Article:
BUDAPEST (Reuters) - A major European human rights organisation urged Hungary on Friday to drop legislation that could impose jail sentences of up to a year on anyone providing help to illegal immigrants.
The Council of Europe, the 47-nation body said the so called “Stop Soros” bill submitted to parliament on Tuesday would harm aid groups and incite xenophobia.
The bill is part of Prime Minister Viktor Orban’s campaign against EU migration policies and against George Soros, a Hungarian-born U.S. financier known for funding liberal causes.
“I call on the Hungarian authorities to drop this Bill,” Council of Europe Commissioner for Human Rights Dunja Mijatovic said in a statement.
“They should refrain from taking any measures penalising, stigmatising or putting at any disadvantage NGOs working in the field of migration and restore an enabling environment conducive to the work of human rights defenders.”
She added the law was “likely to incite xenophobia against migrants and mistrust of those committed to helping them.”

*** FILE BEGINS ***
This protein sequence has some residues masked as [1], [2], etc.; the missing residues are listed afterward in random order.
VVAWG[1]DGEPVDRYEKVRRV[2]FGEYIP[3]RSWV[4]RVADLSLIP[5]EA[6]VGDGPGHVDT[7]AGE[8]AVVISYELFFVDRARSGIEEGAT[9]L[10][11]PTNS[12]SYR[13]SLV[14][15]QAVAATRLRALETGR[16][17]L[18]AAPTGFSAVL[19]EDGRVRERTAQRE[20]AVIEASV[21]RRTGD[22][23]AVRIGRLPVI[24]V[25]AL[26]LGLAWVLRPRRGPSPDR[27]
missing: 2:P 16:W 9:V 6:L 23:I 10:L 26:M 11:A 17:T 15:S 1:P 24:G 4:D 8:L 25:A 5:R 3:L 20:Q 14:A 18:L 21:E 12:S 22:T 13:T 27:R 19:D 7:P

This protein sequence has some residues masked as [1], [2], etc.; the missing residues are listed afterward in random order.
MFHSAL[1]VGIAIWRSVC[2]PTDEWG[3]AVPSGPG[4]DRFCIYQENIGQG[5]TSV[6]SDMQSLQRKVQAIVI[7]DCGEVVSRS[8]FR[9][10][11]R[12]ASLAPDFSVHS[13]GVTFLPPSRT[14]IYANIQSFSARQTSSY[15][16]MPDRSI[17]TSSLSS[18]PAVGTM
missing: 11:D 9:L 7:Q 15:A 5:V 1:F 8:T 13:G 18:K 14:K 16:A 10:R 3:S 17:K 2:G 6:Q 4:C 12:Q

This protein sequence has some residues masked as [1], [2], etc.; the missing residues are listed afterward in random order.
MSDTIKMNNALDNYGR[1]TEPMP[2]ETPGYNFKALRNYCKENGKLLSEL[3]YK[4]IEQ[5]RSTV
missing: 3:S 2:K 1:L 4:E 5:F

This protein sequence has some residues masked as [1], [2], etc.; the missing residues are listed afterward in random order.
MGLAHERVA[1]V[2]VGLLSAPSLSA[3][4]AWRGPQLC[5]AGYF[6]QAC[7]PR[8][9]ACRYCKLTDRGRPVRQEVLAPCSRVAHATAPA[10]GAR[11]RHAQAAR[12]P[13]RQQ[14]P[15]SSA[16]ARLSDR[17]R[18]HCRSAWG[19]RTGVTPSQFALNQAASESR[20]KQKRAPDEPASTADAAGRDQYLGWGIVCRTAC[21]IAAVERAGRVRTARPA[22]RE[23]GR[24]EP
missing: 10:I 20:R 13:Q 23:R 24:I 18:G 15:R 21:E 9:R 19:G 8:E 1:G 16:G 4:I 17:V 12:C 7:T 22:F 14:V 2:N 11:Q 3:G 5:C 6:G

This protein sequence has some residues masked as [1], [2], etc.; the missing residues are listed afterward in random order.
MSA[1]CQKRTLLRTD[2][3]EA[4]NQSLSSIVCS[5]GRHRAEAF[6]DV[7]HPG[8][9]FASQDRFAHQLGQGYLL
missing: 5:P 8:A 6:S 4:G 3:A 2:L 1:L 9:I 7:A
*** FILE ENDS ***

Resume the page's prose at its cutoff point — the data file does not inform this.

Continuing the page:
Parliament is due to debate the bill next week, weeks after Orban was re-elected by a landslide.
Orban’s government has also proposed amending the constitution to state that an “alien population” cannot be settled in Hungary, rejecting European Union quotas to distribute migrants around the bloc.
The U.N. refugee agency UNHCR has also urged Hungary to scrap the bill, saying it would deprive refugees and asylum-seekers of vital services and encourage “rising xenophobic attitudes”.
Reporting by Krisztina Than; Editing by Robin Pomeroy